Legendary University of Delaware football coach Tubby Raymond was remembered at memorial service Friday.
About a thousand people showed up at UD’s Bob Carpenter Center to reflect on his life and legacy with the Raymond family.
"My Dad was my father, he’s your father. My dad was my coach, he’s your coach. My dad was my family’s hero. He loved this place. And he loved each and every one of you .He is here today and he’ll always be. And I can promise you’re the Raymonds will always be here," said Tubby's son David to close out the nearly 90 minute event.
That sense of family was evident from the dozens of former players that returned to remember their coach, who died last month at the age of 92. That group included former UD quarterback and one-time NFL MVP Rich Gannon, who was among the speakers Friday.
"The loyalty – 36 seasons at Delaware – is incredible. And the passion and the energy and the commitment that he had to this University , this community and to this state was really second to none," said Gannon.
Former Vice President Joe Biden, a UD alum who played freshman football under Raymond, agreed, saying his impact went well beyond 36 years in the sideline and his 300 wins
"Ralph Waldo Emerson once said an institution is the lengthened shadow of one man. And Tubby Raymond cast a very long shadow," said Biden. "Coach Raymond instilled in me, even when I wasn’t playing for him, a sense of discipline, how to live a life of purpose and meaning with honor and integrity."
Former quarterback Bill Vergantino, a four-year starter in the early 1990’s and UD Athletics Hall of Famer, says Raymond built a tradition over his 36 years and 300 wins as head coach that’s not likely to be seen again.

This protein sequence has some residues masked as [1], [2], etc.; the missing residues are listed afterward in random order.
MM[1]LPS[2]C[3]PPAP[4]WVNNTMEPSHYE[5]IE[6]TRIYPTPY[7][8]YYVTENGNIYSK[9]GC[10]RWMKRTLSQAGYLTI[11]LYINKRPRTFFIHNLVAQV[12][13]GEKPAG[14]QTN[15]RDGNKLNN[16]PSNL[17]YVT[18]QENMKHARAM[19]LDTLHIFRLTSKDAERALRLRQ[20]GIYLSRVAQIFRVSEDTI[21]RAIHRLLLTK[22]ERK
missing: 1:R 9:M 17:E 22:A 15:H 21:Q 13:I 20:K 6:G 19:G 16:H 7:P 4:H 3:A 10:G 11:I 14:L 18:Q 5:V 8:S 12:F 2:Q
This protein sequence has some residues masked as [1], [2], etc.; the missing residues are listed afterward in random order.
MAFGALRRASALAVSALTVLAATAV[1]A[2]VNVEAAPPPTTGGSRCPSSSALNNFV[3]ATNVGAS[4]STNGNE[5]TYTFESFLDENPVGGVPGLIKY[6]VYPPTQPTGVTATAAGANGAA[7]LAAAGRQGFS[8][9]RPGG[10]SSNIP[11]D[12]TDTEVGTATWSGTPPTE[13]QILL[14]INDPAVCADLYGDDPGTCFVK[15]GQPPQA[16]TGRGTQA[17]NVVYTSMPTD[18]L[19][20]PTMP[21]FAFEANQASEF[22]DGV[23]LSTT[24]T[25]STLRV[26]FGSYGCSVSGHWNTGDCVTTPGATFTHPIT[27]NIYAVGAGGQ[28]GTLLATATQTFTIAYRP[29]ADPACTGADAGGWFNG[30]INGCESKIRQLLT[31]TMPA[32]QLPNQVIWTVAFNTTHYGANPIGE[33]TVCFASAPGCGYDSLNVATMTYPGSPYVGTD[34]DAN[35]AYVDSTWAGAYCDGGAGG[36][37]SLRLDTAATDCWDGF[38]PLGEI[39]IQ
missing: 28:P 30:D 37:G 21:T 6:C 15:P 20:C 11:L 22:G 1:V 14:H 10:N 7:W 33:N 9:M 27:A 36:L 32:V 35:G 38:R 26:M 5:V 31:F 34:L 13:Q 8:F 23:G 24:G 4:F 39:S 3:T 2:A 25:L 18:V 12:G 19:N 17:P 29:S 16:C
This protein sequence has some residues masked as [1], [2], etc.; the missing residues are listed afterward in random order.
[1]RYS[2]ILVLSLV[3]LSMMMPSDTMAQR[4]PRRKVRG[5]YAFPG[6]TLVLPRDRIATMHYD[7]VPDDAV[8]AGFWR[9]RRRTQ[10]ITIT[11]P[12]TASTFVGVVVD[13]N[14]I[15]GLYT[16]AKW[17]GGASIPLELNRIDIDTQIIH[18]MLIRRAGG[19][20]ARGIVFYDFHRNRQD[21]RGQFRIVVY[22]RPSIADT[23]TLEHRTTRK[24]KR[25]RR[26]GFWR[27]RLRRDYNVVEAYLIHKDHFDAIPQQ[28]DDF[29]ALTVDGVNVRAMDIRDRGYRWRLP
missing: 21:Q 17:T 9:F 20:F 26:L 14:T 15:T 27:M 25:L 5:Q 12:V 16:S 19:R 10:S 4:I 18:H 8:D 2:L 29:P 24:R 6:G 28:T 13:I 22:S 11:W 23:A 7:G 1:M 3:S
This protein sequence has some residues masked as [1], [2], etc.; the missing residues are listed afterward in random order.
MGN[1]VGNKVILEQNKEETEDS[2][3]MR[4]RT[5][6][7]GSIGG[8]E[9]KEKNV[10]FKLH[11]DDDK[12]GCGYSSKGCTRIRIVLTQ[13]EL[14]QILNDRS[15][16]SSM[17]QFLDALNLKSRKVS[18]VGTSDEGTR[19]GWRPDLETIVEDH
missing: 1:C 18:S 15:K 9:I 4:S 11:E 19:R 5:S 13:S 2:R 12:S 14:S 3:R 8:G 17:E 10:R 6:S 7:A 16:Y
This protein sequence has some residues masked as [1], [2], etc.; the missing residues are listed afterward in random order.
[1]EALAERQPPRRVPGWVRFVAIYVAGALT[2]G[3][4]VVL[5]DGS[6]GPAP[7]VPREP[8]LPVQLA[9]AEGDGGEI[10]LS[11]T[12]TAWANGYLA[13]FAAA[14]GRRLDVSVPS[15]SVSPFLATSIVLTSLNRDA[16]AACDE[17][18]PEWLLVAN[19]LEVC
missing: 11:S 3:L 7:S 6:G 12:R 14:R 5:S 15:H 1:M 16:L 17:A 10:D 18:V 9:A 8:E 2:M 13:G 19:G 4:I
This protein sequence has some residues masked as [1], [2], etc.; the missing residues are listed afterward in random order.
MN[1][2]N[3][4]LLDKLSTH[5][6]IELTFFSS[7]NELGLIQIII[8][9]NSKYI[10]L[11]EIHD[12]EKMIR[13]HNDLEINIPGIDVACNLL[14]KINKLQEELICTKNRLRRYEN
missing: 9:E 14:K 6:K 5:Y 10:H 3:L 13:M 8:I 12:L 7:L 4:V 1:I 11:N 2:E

"He made an intentional commitment to make that happen. He appreciated how he was perceived by the state and perceived by the university and I think he understood the impact he had on people, not just on the field and their lives after school – but in the stands. He got it," said Vergantino. "And he goes, you know what, I could go elsewhere and do other things, but I think he understood what he was accomplishing and with whom he was accomplishing it and he was proud of it."
Dan Reeder agrees. He played linebacker for Raymond and UD in the 1980s and his sons, Troy and Colby, now play for the program. He says there is a Blue Hen brotherhood that was forged by Raymond.
"He was the common denominator we all had. It is a bond or brotherhood," said Reeder. "We all have great stories of Tubby."
Other players recalled Raymond's influence on them; how his demeanor and emphasis on things like preparation and attention to detail have helped them continue to achieve in their lives.
"As you leave campus, or are on campus, you don't think about everything you gain from it until after," said Smyrna High School associate principal Leon Clarke, who played on Raymond's final team in 2001. "It's that [period] after when you're in a crunch situation and everybody is maybe getting flustered and you're the calmest person in the room. Where did that come from? That's Coach Raymond on the sideline."
And Gannon says that sentiment was evident across the board as players exchanged text messages in the days after Raymond died on Dec. 8.
"What was interesting about it was some of those players that were involved in those texts were players that I would think back and and say I don't know that he had what he would think was a great experience at Delaware, or even a great career. Maybe he didn't start as a senior. But these guys, I think when they stepped away and realized Tubby always put the team first," said Gannon. "He treated us all the same. It was all about team and structure and discipline and accountability. And if you look at the great coaches today, they still do that."
Gov. John Carney and former governors Jack Markell and Mike Castle also attended Friday's memorial servcie, along with Sen. Tom Carper.
Baltimore Ravens quarterback and former UD star Joe Flacco was also on hand. Flacco played at UD after Raymond retired in Feb. 2002. That fall the field at Delaware Stadium was named Tubby Raymond field in his honor.